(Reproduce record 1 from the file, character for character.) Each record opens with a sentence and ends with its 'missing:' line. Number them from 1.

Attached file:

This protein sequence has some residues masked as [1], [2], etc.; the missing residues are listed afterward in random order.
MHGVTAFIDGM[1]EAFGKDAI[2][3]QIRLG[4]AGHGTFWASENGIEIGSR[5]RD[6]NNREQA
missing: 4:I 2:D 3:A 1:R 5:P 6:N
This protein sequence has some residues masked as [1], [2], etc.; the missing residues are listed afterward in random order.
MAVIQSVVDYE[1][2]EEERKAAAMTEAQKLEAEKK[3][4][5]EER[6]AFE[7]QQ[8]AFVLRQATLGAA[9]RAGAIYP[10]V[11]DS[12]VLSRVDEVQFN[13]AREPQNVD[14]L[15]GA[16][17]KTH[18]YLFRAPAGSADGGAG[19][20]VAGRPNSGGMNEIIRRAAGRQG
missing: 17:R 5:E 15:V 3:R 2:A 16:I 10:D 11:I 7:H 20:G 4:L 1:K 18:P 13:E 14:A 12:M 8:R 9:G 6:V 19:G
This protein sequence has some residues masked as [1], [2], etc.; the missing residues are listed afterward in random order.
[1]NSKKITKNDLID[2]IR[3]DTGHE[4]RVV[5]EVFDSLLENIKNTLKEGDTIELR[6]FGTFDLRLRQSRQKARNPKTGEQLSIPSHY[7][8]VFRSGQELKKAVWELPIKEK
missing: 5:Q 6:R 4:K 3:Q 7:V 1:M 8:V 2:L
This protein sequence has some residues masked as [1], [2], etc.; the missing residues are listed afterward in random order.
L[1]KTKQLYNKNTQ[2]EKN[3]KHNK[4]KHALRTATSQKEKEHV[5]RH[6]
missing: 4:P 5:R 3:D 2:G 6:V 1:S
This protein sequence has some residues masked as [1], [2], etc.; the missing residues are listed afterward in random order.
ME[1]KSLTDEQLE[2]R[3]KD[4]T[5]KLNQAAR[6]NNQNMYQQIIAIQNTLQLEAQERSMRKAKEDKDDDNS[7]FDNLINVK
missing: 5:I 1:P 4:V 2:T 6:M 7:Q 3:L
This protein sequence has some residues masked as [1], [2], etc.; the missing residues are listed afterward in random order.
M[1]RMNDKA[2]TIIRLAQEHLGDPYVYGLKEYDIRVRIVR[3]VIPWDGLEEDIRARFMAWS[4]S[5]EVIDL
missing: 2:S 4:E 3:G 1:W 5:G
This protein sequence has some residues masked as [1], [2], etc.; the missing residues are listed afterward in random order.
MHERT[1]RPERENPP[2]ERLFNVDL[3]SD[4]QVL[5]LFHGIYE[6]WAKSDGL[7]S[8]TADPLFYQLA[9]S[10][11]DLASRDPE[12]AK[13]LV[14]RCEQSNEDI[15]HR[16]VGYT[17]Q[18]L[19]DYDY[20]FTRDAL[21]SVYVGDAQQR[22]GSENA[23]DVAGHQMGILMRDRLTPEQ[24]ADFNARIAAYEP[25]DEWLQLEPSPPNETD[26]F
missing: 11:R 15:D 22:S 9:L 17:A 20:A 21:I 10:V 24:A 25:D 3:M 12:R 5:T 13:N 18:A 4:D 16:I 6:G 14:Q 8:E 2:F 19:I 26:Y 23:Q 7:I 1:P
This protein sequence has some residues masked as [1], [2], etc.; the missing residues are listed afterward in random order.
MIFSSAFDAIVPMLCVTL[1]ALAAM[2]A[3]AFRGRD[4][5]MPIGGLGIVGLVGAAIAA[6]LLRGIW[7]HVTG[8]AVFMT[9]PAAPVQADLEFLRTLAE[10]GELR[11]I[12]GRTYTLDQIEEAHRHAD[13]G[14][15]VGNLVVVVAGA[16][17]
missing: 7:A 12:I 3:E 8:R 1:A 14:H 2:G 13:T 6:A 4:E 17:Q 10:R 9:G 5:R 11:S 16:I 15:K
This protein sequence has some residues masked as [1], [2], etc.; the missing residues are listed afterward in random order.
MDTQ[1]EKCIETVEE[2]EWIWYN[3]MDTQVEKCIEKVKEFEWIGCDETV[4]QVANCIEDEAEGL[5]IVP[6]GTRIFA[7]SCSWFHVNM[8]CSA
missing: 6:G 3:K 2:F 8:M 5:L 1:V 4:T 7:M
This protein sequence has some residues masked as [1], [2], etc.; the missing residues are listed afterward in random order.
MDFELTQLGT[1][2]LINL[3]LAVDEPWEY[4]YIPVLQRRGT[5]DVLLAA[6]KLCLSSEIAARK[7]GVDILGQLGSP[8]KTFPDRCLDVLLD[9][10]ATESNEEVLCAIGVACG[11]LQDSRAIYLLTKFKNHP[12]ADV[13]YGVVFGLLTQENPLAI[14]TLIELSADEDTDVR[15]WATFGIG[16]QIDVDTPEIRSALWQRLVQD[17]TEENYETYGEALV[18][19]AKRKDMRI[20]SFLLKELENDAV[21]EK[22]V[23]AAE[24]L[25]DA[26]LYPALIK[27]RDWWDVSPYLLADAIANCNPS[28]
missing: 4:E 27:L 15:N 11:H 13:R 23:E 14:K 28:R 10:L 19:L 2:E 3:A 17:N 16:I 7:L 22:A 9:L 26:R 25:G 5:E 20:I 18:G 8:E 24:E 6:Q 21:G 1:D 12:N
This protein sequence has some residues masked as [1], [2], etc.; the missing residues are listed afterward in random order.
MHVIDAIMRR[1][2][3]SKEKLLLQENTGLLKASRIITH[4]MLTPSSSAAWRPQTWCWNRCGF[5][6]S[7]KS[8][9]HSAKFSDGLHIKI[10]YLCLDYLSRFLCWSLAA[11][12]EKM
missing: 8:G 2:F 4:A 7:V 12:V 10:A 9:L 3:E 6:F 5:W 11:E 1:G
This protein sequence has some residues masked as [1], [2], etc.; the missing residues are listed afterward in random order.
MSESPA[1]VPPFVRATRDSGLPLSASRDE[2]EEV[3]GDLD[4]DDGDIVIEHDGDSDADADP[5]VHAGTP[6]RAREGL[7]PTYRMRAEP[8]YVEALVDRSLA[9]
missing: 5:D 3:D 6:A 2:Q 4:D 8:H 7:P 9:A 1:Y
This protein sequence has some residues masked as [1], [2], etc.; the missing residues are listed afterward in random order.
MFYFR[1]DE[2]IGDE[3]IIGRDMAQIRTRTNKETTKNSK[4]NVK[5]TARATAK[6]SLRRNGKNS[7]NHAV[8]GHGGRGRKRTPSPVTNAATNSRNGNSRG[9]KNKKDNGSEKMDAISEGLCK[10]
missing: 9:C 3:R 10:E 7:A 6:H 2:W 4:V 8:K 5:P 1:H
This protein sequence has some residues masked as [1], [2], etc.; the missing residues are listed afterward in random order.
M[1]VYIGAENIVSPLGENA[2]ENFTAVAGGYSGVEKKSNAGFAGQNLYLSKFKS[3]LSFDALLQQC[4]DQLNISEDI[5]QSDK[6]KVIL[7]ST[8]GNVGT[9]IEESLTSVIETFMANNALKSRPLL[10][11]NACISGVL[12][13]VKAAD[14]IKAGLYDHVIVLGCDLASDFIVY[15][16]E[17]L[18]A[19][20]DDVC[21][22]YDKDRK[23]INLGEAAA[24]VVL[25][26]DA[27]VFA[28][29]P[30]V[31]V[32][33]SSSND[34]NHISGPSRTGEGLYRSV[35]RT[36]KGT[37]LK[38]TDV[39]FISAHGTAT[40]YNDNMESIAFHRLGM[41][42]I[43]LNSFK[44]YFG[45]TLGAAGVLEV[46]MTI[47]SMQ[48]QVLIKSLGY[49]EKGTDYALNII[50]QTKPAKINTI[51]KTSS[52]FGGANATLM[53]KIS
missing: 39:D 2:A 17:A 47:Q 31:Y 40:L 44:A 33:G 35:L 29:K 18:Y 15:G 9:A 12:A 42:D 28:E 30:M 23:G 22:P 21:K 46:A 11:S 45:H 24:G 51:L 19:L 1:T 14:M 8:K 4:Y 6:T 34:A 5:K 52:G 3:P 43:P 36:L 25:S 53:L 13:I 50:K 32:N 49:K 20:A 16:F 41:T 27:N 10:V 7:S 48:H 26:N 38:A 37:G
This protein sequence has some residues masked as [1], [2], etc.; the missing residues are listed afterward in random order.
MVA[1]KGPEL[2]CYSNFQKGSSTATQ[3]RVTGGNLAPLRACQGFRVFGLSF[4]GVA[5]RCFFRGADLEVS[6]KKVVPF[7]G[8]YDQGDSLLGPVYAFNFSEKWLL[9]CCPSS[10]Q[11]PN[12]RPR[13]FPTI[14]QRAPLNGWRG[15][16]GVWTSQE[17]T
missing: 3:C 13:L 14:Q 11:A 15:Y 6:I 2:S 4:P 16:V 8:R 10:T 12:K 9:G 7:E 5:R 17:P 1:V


This protein sequence has some residues masked as [1], [2], etc.; the missing residues are listed afterward in random order.
MHGVTAFIDGM[1]EAFGKDAI[2][3]QIRLG[4]AGHGTFWASENGIEIGSR[5]RD[6]NNREQA
missing: 4:I 2:D 3:A 1:R 5:P 6:N